38% of Americans to Have Thanksgiving Dinner With at Least 10 People

November 22, 2020 Topic: Health Region: Americas Blog Brand: Coronavirus Tags: CoronavirusPandemicThanksgivingHolidaysVaccine

38% of Americans to Have Thanksgiving Dinner With at Least 10 People

With an eye on containing the troubling outbreaks seen in most states, the CDC has already recommended limiting travel and large-format, in-person holiday gatherings this year.

 

Despite unrelenting surges of coronavirus cases across much of the United States, nearly 40 percent of Americans are still planning to have Thanksgiving dinner with ten or more people, according to a new survey conducted by the Ohio State University Wexner Medical Center.

The national survey, which took responses from more than two thousand individuals, also found that a significant percentage of respondents admitted that they won’t be partaking in mitigation measures to help limit the spread of the virus.  

 

One-third noted that they won’t ask guests to wear face masks or coverings at the holiday gathering, and 27 percent of respondents indicated that they won’t practice any form of social distancing. Moreover, 20 percent added that they won’t turn away guests even if they exhibit coronavirus-related symptoms.  

With an eye on containing the troubling outbreaks seen in most states, the U.S. Centers for Disease Control and Prevention has already recommended limiting travel and large-format, in-person holiday gatherings this year.  

“Thanksgiving is a time when many families travel long distances to celebrate together,” the agency says on its website. “Travel increases the chance of getting and spreading the virus that causes COVID-19. Staying home is the best way to protect yourself and others. If you must travel, be informed of the risks involved.”

Individuals should also keep in mind that “gatherings with attendees who are traveling from different places pose a higher risk than gatherings with attendees who live in the same area.”  

The CDC added that even “small household gatherings are an important contributor to the rise in COVID-19 cases.”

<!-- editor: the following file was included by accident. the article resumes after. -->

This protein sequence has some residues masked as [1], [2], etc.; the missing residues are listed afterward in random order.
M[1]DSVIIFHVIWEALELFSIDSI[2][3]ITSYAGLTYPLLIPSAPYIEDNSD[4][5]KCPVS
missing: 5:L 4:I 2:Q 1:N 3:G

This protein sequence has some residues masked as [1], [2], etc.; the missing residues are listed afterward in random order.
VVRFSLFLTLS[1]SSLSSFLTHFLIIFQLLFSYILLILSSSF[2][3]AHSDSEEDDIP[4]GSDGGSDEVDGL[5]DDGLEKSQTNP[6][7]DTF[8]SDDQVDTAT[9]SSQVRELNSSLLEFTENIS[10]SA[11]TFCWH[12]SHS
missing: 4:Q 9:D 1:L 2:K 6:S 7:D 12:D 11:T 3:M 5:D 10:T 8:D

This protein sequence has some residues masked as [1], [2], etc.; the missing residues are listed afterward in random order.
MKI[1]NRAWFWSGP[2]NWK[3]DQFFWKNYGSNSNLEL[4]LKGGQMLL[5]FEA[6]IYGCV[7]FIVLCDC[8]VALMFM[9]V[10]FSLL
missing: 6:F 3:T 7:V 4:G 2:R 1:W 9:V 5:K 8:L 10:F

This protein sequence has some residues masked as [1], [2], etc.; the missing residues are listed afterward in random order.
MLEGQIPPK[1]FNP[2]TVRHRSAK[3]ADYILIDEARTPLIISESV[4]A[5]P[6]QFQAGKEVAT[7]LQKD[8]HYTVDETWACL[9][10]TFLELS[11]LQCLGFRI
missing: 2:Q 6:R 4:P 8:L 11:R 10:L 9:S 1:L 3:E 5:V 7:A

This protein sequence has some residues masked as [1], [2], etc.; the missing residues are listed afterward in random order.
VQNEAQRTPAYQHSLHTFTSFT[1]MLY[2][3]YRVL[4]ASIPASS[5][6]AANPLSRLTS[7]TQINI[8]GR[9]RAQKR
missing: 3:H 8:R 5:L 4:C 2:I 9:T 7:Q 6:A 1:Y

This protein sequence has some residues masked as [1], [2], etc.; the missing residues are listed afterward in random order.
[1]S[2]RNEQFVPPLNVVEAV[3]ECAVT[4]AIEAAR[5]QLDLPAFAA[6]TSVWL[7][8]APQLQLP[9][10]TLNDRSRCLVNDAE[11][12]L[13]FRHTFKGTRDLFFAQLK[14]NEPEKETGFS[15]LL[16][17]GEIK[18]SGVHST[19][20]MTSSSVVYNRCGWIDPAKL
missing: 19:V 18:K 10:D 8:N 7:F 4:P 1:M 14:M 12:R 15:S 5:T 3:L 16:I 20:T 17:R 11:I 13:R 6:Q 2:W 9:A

Dr. Jorge Salinas, a hospital epidemiologist at the University of Iowa Hospitals and Clinics, agreed wholeheartedly with the agency’s recommendations.

“We know that COVID is in our communities, and that the spread of COVID is happening everywhere. The outbreaks are no longer limited to bars or meat-packing plants or nursing homes but are happening everywhere. And we know that the best way to stay safe is to wear a mask, practice social distancing, and wash your hands frequently,” he told The National Interest

“We recommend not gathering in groups larger than ten people—even that can be pushing the boundaries—while wearing a mask. For this reason, spending the holidays with extended family members may not be a safe option for many this year.” 

Other medical experts are urging people to find creative ways to communicate virtually with family members and create treasured memories via sharing gifts and treats by leaving them on doorsteps or driveways.  

“We must approach this holiday season unlike any in living memory,” Dr. Ian Kim, a physician and a professor at the University of California Davis School of Medicine, told the National Interest. “I recommend that you stay home and don’t travel for the holidays. Join your family online instead of in person.”  

According to Dr. Jill Foster, a professor of pediatrics at the University of Minnesota Medical School, if an individual absolutely must join a family gathering in person, there are key steps to take soon afterward.  

“They should assume that they have been in contact with someone at the dinner who had the potential to transmit the virus,” she told the National Interest. “They should develop a plan to be tested in five to seven days from their exposure and be careful of whom they expose themselves to in that time period until they are cleared. If their test is positive for SARS-CoV-2, the virus responsible for COVID-19, they should immediately let anyone else know that was at the dinner.”  

Dr. Iahn Gonsenhauser, chief quality and patient safety officer at the Ohio State University Wexner Medical Center, noted that each individual’s action this Thanksgiving holiday can directly affect the pandemic’s course this winter.  

“We’re going to look back at what happened during this holiday season and ask ourselves, ‘Were we part of the solution or were we part of the problem?’” he said in a press statement. 

Ethen Kim Lieser is a Minneapolis-based Science and Tech Editor who has held posts at Google, The Korea Herald, Lincoln Journal Star, AsianWeek, and Arirang TV. Follow or contact him on LinkedIn.  

Image: Reuters